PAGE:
Document Type : Research Paper


1 Production Engineering and Metallurgy Engineering Dept., University of Technology-Iraq, Alsina’a street, 10066 Baghdad, Iraq.

2 Basrah University for Oil and Gas, Basrah, Iraq.

3 Department of Chemical and Process Engineering/ Faculty of Engineering and Built Environment/ Universiti Kebangsaan Malaysia/ 43000 UKM Bangi/ Selangor/ Malaysia.


This study aims to explain the effect of adding the bioactive substance (alpha enzyme) to the electrolyte solution using electrochemical deposition. Through which copper nanoparticles are manufactured, the originality of the research lies in the presence of this addition as a new method in manufacturing nanoparticles in an electrochemical manner, as the alpha-amylase enzyme is extracted from camel saliva, and the product has been diagnosed using (EDX) and scanning electron microscope (FE-SEM) techniques. , Dynamic Light Scattering (DLS) technology, and Zeta potential. The proposed method is an easy, inexpensive, and environmentally friendly method where the alpha enzyme was used as a feedstock at concentrations of (0.25, 0.50, 0.57, and 1) g added to a solution containing the ideal sample obtained through the electrochemical precipitation process before adding the enzyme, as the solution before The addition process contains concentrated sulfuric acid (H2SO4) at concentrations of (20, 30, 40, 50 and 60) g/ml. The regular shape and stable distribution can be observed after the addition compared to the shape of the particles before the addition in terms of shape and size. The process was carried out under constant conditions, including the current. Direct, voltage and temperature, and after the addition process, sulfuric acid was dispensed with, while the process conditions with the addition were at a temperature of 37 degrees Celsius and an incubation period that lasted a full hour before the electrodeposition process was carried out in accordance with the enzyme activity conditions, where a nanosized copper powder of a granular size was obtained. Approximately 44 nanometers. It is worth noting that the nanoparticle size was modulated using the experimental conditions, e.g., pH, reducing step, enzyme amount, or incubation time. This controlled synthesis allows the preparation of CuNP bionanoparticles at Cu 3.13 powder at a concentration of 80 g CuSO4 + 0.50 α-amylase.

Graphical Abstract


  • Copper nanoparticles were produced using an electrochemical method with alpha-amylase from camel saliva.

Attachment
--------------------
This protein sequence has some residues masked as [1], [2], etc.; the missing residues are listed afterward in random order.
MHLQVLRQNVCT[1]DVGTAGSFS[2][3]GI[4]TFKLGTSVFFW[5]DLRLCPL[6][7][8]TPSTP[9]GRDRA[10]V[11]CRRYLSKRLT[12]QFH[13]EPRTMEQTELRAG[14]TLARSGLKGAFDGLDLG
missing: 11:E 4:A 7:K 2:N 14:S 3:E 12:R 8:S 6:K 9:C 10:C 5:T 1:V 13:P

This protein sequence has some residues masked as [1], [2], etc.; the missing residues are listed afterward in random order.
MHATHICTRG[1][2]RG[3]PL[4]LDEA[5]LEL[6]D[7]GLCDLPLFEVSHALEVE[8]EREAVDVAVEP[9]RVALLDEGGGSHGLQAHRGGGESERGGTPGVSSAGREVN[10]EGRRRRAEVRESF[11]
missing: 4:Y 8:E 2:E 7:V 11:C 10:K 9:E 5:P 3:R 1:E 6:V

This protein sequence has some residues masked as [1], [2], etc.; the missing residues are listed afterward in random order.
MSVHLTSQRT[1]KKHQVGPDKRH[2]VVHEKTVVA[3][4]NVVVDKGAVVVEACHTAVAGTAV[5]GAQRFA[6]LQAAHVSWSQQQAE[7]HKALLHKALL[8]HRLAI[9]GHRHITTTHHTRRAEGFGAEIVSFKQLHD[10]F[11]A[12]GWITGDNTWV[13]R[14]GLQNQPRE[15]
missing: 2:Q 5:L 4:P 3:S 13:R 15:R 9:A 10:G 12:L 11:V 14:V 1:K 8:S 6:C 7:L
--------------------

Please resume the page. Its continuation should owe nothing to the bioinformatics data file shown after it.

• The size and shape of CuNPs were improved after adding alpha-amylase, resulting in stable 44nm particles.
  • The used process is eco-friendly, rapid, and non-toxic, utilizing CuSO4 and varying enzyme concentrations.
  • Enhanced CuNPs dispersion and stability were achieved through coordination bonds with the enzyme.


Main Subjects

  1. Yin L. and Zhong Z., Nanoparticles, Biomaterials Science 4th, Academic Press, 2020.
  2. Tajah B., Test Method for the Continuous Reduction of Bacterial Contamination on Copper Alloy Surfaces, ph.D, United Environmental Protection Agency (EPA), 2015.
  3. Ying, Z. Guan, Polycarp C. Ofoegbu, Green synthesis of nanoparticles: Current developments and limitations, Environ. Technol. Innovation, 26 (2022) 102336.
  4. Bandeira, M. Giovanela ,  D. Devine , J. daSilvaCrespo, Green synthesis of zinc oxide nanoparticles: A review of the synthesis methodology and mechanism of formation, Sustainable Chem. Pharm., 15 ( 2020) 100223.
  5. M.. Naapuri, L. D. Noelia, Jan. Palomo, J. M. palomo, Synthesis of silver and gold nanoparticles-enzyme-polymer conjugate hybrids as dual-activity catalysts for chemoenzymatic cascade reaction, Nanoscale, 14 (2022) 5701-5715 .
  6. Theivasanthi and M. Alagar, Nano sized copper particles by electrolytic synthesis and characterizations, Int. J. Phys. Sci., 6 (2011) 3662-3671.
  7. A. Khan and  A. Ahmad, ֞Enzyme mediated synthesis of water-dispersible, naturally protein capped, monodispersed gold nanoparticles; their characterization and mechanistic aspects, RSC Adv., 4 (2014) 7729-7734.
  8. C. Crisan , M. Teodora ,  and M. Lucian, Copper Nanoparticles: Synthesis and Characterization, Physiology, Toxicity and Antimicrobial Applications, Appl. Sci., 12 (2022) 141.
  9. B. Gawande, et al. ,Cu and Cu-Based Nanoparticles: Synthesis and Applications in Catalysis, Chem. Rev., 116 (2016) 3722-3811.
  10. M.Hadi, S.H.Sabeeh, M.M.R. Sabhan, Fabrication of high purity Copper Nanopowder via wires explosion Technique, Eng. Technol. J., 35 ( 2017) 816-820.
  11. Khan, K.  Saeed  and I. Khan, Nanoparticles: Properties, applications and toxicities, Arabian J. Chem., 12 (2019) 908-931.
  12. I. Jafar, Effects of new additives (Lanolin) on the electrodeposition of Copper powder, Eng. Tech. j., 27 ( 2009) 2308-2321.
  13. K. Robinson, Enzymes: principles and biotechnological applications, Essays Biochem., 59 (2015) 1-41.
  14. ArsalanH. Younus, Enzymes and nanoparticles: Modulation of enzymatic activity via nanoparticles, Int. J. Biol. Macromol., 118 (2018) 1833-1847.
  15. Arsalan, H. Younus, Enzymes and nanoparticles: Modulation of enzymatic activity via nanoparticles, Int. J. Biol. Macromol., 118 (2018) 1833-1847.
  16. G. AL-Juhaishy, Cytotoxic Action of L-Glutaminase Enzyme Produced from Staphylococcus aureus Clinical Isolate, 2019.
  17. A. Hussein , W. A. Hanna, J. Abid, Q. A. Hanna, Fabrication of highly pure and fine copper powder by electrodeposition, Eng. Technol. J., 24 (2005) 384-402 .
  18. H. Abd ulster, R. S. Yaseen and F. F. Sayyid, Electrodeposition of Zinc from Galvanized Steel, J. Univ. Babylon Eng. Sci., 27 (2019) 396-408.
  19. M. Aleshaikh, Nano-silver technology, ruling on using nano-silver, 200 (2020) 108-129.